One of the many naive questions I asked when I started learning about the atrocities of the Burmese military regime was, “Why hasn’t the UN stepped in and done anything about this?”
I later learned that the UN’s relative silence on Burma was actually the result of one of the more brilliant moves made by the junta. Apparently to placate its citizens after throwing out the results of the 1990 election, the SLORC announced that it would be opening up the country to foreign investment. Soon money started pouring in from several countries, like Japan, India, and especially China, mostly to fund resource extraction and energy projects. As China’s ties with Burma have gotten stronger, China has threatened to use its veto power on the UN Security Council to block any resolutions that would censure or discipline the Burmese regime.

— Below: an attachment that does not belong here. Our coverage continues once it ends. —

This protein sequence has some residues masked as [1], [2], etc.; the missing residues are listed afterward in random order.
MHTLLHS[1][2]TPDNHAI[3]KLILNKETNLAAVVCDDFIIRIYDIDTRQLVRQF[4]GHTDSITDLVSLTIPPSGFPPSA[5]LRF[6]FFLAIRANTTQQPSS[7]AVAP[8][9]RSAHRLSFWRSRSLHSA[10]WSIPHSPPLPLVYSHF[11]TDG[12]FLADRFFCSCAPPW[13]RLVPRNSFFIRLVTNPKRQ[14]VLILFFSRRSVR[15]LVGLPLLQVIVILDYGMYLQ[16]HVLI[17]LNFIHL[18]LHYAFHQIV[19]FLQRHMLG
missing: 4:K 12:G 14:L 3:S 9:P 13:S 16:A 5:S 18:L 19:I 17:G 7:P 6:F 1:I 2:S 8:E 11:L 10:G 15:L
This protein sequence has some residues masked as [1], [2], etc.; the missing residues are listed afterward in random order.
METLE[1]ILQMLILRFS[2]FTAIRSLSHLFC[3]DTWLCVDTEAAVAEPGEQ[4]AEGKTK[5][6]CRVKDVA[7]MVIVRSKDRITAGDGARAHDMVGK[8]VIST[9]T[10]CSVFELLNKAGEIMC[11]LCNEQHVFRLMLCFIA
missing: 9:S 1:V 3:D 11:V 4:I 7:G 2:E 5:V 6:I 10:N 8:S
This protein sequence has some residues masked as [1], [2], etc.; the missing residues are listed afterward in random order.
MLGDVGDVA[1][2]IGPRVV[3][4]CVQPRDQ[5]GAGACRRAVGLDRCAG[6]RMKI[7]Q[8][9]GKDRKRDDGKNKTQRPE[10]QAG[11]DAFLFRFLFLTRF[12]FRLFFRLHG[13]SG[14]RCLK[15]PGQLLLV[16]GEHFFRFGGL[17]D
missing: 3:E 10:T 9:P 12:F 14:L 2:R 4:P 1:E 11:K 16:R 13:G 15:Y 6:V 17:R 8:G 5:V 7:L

Fast forward almost 20 years, the SPDC has recently announced the laws that will govern the country’s first election since 1990. Nobody I know around here was surprised when the first peek at the rules revealed that the election would be a farce, without much semblance of an attempt at fairness or openness. However, there is one common hope that I’ve heard expressed, which is that at least this election will force the international community to finally start paying attention. There are numerous signs that this is starting to happen, with bold statements from Canada, the UK, and the Philippines. And now a group of 150 dissident groups from around the world has called for action by the UN, which has prompted a meeting today of the Group of Friends of Burma to be followed by a report to the UN Security Council. Hopefully China will do the right thing.